On July 3, an antivaxer named Kent Heckenlively posted a WhiteHouse.gov petition demanding a five year moratorium on childhood vaccines. It failed. Did that stop Mr. Heckenlively? Of course not, and this time he has help from über-crank Mike Adams, who is whining about being "censored" by Facebook over it. The hilarity continues to ensue
An old "friend" of the blog, Kent Heckenlively, has started a WhiteHouse.gov petition for a five year moratorium on childhood vaccines, until the government answers his questions about vaccines that can never be answered and shows evidence of their safety that he'll never believe. Yes, the delusion is strong in this one, but, sadly, he's not alone.
Antivaxers are marching on Washington tomorrow, as they did in 2008. The cast is different (other than Robert F. Kennedy, Jr. and Barbara Loe Fisher), but the dangerous pseudoscientific is the same.
Every story must have a victim, a hero, and a villain, and the central antivaccine conspiracy myth is no different.
The antivaccine movement and conspiracy theories go together like beer and Buffalo wings, except that neither are as good as, yes, beer and Buffalo wings. Maybe it’s more like manure and compost. In any case, the antivaccine movement is rife with conspiracy theories. I’ve heard and written about more than I can remember right now, and I’m under no illusion that I’ve heard anywhere near all of them. Indeed, it seems that every month I see a new one. There is, however, a granddaddy of conspiracy theories among antivaccinationists, or, as I like to call it, the central conspiracy theory …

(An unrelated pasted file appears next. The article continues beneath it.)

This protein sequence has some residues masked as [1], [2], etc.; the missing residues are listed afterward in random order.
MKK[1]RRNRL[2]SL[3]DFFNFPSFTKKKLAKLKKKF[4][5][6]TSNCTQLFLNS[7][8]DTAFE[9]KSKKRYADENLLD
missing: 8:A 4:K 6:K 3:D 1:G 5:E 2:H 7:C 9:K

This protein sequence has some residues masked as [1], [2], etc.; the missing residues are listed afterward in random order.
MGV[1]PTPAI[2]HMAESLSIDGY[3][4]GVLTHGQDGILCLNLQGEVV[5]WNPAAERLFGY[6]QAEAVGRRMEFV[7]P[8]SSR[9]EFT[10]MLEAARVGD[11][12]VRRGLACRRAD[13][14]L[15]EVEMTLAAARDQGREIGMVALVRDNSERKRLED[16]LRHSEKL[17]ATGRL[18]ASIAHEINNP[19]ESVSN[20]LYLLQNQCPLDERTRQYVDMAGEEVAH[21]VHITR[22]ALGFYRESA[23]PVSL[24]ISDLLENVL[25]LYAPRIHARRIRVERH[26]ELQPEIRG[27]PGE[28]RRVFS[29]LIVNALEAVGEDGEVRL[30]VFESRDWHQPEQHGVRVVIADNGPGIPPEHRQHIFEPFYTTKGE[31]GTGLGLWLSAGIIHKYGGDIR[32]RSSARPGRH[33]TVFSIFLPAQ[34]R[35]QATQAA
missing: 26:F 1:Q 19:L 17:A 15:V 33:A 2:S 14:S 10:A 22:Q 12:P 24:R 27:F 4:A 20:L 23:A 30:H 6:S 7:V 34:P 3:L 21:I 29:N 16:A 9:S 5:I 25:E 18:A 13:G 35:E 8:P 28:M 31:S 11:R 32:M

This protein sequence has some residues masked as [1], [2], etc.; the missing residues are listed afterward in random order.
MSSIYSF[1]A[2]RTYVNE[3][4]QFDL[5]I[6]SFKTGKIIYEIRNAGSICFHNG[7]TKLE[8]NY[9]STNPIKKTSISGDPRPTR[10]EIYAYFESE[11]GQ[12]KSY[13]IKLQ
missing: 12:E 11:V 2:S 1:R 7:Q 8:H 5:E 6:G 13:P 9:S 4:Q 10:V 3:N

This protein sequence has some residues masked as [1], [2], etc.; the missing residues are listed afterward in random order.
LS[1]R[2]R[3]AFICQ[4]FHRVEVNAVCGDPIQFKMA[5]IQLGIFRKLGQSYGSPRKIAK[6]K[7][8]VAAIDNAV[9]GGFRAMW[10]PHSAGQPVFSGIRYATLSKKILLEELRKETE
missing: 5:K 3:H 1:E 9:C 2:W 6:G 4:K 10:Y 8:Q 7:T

I came so close. Yes, when I read the latest target subject of this piece of Insolence to be bestowed upon you today, I came so close to resurrecting a certain undead Fuhrer who used to roam this blog on a regular basis chomping brains and inspiring horrible Nazi analogies. Indeed, it’s been at least four years since the Hitler Zombie made an appearance on this blog; so the temptation was there, although there was trepidation too because four years is a long time. There are, of course, hard core long time Orac readers who no doubt would have cheered …
I guess that the antivaccinationists didn’t listen to me last time when I suggested that maybe—just maybe—using Holocaust analogies when discussing autism and vaccines is just a wee bit inappropriate, such an overblown analogy that it spreads far more heat than light. At least, Kent Heckenlively didn’t, and, because his invocation of the Nazi card came in the context of dealing with an issue that I blogged about before, I couldn’t resist commenting on it again. But first, the gratuitous Nazi analogy, courtesy of that “nice guy” Kent Heckenlively, which comes near the end of his post: